Central Auditory Processing Disorder

Data to calculate the incidence and prevalence of CAPD are not available due to the lack of universal, standardized diagnostic criteria. Guidance from national organizations varies. CAPD diagnosis varies widely depending on the criteria and the assessment instruments used. Some studies have estimated prevalence (the number of cases at a given point in time) as the following:

  • Children:
    • 2%–3% (Chermak & Musiek, 1997; Palfery & Duff, 2007).
    • 7.3%–96% (Wilson & Arnott, 2013).
  • Male to female ratio of 2:1 (Chermak & Musiek, 1997; Palfery & Duff, 2007).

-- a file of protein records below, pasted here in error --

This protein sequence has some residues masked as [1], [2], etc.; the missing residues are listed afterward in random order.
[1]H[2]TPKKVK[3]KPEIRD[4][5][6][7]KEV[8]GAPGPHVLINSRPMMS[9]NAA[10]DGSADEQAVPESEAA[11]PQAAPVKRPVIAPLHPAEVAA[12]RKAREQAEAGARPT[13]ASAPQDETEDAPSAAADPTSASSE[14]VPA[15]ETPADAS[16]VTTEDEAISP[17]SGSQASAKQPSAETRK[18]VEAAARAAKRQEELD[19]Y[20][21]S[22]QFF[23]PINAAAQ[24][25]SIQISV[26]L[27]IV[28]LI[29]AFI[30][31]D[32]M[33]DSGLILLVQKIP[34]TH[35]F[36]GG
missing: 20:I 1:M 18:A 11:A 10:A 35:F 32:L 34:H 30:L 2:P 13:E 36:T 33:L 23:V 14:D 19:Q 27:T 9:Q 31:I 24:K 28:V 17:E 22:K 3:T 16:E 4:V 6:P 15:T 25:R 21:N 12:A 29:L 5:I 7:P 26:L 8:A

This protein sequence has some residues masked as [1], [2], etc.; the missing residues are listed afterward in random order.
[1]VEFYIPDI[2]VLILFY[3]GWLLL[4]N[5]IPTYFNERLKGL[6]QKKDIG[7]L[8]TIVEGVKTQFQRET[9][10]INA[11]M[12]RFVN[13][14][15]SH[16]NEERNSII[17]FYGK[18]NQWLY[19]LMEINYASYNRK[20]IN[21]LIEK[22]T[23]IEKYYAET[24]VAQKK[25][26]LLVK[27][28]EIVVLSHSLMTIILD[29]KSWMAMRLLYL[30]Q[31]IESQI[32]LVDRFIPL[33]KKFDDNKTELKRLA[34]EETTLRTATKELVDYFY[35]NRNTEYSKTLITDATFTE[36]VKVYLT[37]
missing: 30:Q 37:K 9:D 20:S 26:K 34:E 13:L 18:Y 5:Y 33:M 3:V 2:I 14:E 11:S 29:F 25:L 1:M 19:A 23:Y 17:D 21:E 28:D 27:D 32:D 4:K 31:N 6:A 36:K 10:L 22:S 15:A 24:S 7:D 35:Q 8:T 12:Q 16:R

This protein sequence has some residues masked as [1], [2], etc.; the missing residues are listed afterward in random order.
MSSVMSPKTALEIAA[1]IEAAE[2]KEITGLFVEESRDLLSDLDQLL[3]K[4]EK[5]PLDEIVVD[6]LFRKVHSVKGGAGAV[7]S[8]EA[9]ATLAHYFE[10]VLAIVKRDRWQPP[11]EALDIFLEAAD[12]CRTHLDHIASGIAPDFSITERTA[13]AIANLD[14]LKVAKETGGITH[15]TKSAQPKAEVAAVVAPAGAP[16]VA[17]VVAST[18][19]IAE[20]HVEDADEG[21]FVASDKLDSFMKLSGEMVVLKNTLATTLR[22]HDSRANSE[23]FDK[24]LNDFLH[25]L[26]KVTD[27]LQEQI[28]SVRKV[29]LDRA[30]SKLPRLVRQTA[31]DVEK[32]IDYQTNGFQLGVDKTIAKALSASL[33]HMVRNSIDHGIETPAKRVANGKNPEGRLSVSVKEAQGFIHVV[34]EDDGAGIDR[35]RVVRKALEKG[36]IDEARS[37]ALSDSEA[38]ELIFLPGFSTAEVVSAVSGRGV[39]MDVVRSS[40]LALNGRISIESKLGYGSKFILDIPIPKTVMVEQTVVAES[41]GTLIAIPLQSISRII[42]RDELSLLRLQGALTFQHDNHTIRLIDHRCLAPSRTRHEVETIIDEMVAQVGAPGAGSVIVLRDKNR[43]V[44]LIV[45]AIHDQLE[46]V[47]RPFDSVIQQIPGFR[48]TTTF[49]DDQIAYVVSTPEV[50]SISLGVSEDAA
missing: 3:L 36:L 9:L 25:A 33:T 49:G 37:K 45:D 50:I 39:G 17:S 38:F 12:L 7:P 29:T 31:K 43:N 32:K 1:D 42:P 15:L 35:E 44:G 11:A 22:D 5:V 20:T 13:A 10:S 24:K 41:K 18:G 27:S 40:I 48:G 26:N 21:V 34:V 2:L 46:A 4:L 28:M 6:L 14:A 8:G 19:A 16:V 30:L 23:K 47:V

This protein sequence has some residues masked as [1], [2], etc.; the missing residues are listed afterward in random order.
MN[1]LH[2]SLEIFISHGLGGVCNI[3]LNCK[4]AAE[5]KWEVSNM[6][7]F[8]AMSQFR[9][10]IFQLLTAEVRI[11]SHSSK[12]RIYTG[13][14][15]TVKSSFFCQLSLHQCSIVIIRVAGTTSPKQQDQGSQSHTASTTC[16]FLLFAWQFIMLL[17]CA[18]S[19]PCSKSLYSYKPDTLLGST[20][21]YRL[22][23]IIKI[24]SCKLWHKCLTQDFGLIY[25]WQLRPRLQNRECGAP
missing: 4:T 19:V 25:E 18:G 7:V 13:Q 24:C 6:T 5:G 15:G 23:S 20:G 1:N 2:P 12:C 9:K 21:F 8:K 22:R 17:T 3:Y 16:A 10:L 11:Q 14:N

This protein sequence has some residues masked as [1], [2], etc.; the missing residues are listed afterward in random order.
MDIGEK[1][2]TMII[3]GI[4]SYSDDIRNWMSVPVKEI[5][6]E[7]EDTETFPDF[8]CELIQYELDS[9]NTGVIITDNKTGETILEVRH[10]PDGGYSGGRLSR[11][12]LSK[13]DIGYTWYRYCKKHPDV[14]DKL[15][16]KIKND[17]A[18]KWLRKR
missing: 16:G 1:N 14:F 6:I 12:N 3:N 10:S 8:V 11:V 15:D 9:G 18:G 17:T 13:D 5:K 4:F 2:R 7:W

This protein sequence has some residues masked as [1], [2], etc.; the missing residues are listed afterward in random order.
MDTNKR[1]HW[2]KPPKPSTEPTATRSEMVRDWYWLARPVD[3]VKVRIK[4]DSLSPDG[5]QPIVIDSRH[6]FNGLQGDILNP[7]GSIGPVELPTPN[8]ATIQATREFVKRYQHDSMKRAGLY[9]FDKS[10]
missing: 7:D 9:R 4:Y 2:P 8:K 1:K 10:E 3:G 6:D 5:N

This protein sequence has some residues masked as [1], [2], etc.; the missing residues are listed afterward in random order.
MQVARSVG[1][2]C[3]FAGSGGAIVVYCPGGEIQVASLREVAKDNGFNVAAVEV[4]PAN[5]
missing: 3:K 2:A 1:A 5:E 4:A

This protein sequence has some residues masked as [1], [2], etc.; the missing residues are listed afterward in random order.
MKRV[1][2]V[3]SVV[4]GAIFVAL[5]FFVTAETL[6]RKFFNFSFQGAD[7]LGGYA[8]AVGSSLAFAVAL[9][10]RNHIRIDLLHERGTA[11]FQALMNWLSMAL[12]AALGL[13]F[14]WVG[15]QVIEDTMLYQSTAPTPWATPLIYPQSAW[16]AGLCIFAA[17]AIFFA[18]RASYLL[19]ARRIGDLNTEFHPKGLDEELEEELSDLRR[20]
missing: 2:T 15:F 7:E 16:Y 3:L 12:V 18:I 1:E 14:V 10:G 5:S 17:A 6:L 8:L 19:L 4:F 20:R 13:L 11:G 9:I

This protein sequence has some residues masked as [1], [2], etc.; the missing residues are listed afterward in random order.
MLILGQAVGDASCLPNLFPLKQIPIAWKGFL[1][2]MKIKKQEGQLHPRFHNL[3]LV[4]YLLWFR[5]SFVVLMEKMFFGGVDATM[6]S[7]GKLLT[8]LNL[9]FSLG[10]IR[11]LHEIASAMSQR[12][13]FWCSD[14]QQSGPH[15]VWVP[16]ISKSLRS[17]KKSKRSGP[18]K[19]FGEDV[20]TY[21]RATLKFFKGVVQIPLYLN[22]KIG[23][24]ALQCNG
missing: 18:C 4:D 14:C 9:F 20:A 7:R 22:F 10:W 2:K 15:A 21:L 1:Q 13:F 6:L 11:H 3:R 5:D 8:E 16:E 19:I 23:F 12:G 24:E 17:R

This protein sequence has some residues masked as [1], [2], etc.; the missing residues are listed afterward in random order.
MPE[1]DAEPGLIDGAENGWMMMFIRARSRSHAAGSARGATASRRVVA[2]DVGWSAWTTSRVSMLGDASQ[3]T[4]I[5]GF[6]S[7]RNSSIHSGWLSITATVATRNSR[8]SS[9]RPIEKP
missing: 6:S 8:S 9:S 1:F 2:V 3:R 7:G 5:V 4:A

• Adults 55 and older: 23%–76% (Cooper & Gages, 1991; Golding, Carter, Mitchell, & Hood, 2004; Stach, Spretnjak, & Jerger, 1990).

With the transition to the International Classification of Diseases, Tenth Revision, Clinical Modification (ICD-10-CM; American Medical Association, 2017), audiologists and physicians are able to assign a diagnostic code for CAPD in the medical record and for health insurance claims. Although coding does not address confounding factors of diagnostic criteria or assessment instrument variations, use of the new code will provide data on patients receiving care for CAPD.

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